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Please use this identifier to cite or link to this item: https://dspace.lboro.ac.uk/2134/10640

Title: Assessing the impact of occupant behaviour on electricity consumption for lighting and small power in office buildings
Authors: Menezes, Anna Carolina Kossmann de
Tetlow, Richard
Beaman, C.P.
Bouchlaghem, Dino
Cripps, Andrew
Buswell, Richard A.
Keywords: Occupant
Behaviour
Lighting
Small power
Offices
Electricity consumption
Issue Date: 2012
Publisher: Escola Politécnica, University of São Paulo, Brazil and the Centre for Innovative & Collaborative Construction Engineering, Loughborough University, UK
Citation: MENEZES, A.C. ... et al., 2012. Assessing the impact of occupant behaviour on electricity consumption for lighting and small power in office buildings. IN: Proceedings of the 7th International Conference on Innovation in Architecture, Engineering and Construction, Sao Paulo, Brazil, 2012.
Abstract: Lighting and small power will typically account for more than half of the total electricity consumption in an office building. Significant variations in electricity used by different tenants suggest that occupants can have a significant impact on the electricity demand for these end-uses. Yet current modelling techniques fail to represent the interaction between occupant and the building environment in a realistic manner. Understanding the impact of such behaviours is crucial to improve the methodology behind current energy modelling techniques, aiming to minimise the significant gap between predicted and in-use performance of buildings. A better understanding of the impact of occupant behaviour on electricity consumption can also inform appropriate energy saving strategies focused on behavioural change. This paper reports on a study aiming to assess the intent of occupants to switch off lighting and appliances when not in use in office buildings. Based on the Theory of Planned Behaviour, the assessment takes the form of a questionnaire and investigates three predictors to behaviour individually: 1) behavioural attitude; 2) subjective norms; 3) perceived behavioural control. The paper details the development of the assessment procedure and discusses preliminary findings from the study. The questionnaire results are compared against electricity consumption data for individual zones within a multi-tenanted office building. Initial results demonstrate a statistically significant correlation between perceived behavioural control and energy consumption for lighting and small power.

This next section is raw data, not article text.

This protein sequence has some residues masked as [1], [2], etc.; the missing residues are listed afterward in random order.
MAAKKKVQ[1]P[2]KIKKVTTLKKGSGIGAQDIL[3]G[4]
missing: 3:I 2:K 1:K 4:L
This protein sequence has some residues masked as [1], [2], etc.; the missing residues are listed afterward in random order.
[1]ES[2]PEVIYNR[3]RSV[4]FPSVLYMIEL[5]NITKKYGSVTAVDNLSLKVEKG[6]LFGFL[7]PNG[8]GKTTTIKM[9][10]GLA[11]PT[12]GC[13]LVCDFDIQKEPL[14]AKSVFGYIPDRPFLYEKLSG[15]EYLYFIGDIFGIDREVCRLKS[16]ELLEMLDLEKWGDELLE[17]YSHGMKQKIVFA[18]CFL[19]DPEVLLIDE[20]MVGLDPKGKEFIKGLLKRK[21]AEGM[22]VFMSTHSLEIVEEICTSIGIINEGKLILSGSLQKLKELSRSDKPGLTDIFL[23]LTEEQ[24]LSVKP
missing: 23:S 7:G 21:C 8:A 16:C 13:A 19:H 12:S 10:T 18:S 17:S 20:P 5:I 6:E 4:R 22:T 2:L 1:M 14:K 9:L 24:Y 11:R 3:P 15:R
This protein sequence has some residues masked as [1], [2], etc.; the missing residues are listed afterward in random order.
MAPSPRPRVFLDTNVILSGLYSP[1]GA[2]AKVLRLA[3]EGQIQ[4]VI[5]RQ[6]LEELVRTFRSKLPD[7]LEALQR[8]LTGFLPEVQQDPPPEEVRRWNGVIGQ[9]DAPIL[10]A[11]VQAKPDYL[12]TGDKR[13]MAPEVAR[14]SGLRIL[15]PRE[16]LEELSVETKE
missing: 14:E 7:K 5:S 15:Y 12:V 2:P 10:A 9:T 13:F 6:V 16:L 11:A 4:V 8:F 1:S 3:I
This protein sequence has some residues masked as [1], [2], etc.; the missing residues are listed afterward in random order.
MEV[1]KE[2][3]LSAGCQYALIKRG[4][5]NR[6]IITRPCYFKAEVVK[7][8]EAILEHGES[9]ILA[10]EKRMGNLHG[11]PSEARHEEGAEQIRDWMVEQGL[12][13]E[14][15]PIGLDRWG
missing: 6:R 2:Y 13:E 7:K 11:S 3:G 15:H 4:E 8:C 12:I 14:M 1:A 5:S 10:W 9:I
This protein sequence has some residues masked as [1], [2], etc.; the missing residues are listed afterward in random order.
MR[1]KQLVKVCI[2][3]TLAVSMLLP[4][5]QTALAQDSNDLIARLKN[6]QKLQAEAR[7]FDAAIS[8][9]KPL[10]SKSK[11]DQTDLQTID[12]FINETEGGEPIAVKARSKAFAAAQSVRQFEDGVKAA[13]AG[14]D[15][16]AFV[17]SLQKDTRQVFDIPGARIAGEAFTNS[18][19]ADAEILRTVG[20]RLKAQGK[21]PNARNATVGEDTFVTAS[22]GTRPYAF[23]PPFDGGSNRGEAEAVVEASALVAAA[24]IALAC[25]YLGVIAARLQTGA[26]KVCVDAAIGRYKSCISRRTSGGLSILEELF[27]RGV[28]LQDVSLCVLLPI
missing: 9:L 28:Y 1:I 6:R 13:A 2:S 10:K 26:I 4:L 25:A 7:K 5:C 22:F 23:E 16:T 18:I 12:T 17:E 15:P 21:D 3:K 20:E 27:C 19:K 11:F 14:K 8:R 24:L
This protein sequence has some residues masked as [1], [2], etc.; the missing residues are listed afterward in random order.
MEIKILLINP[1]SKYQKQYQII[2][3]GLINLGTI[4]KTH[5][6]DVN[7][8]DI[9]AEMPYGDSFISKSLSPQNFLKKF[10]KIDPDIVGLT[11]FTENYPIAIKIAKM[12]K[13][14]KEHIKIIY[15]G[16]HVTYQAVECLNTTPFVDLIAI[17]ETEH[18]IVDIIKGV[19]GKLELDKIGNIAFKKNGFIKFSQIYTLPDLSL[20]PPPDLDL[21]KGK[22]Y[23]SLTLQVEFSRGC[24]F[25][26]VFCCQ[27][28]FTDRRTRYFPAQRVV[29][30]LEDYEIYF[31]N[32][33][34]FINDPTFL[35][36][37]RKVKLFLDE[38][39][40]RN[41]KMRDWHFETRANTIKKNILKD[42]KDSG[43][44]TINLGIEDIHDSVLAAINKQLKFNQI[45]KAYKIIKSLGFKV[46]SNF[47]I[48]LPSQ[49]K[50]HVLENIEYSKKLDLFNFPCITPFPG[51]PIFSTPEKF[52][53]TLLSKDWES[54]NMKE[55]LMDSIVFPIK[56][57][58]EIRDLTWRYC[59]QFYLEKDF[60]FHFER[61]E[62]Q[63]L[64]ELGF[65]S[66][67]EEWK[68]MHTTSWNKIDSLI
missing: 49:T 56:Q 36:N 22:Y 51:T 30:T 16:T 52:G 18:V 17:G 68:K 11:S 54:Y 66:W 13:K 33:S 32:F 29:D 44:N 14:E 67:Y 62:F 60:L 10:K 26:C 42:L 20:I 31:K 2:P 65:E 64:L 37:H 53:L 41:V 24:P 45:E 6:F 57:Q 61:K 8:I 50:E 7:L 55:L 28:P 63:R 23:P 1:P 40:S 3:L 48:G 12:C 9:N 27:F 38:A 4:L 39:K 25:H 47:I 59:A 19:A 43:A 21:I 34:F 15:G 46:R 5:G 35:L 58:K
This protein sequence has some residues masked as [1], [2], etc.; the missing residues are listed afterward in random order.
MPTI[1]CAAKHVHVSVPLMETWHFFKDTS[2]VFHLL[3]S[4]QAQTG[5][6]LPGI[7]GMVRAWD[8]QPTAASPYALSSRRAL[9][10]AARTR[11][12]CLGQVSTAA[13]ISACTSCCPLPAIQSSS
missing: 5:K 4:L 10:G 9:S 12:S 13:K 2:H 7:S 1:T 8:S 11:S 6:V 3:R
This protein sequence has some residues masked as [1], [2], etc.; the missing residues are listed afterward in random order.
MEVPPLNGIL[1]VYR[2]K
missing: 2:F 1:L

Description: This is a conference paper. It was presented at the 7th International Conference on Innovation in Architecture, Engineering and Construction (AEC)15-17 August 2012 at The Brazilian British Centre, São Paulo, Brazil.
Version: Accepted for publication
URI: https://dspace.lboro.ac.uk/2134/10640
Appears in Collections:Conference Papers (Civil and Building Engineering)

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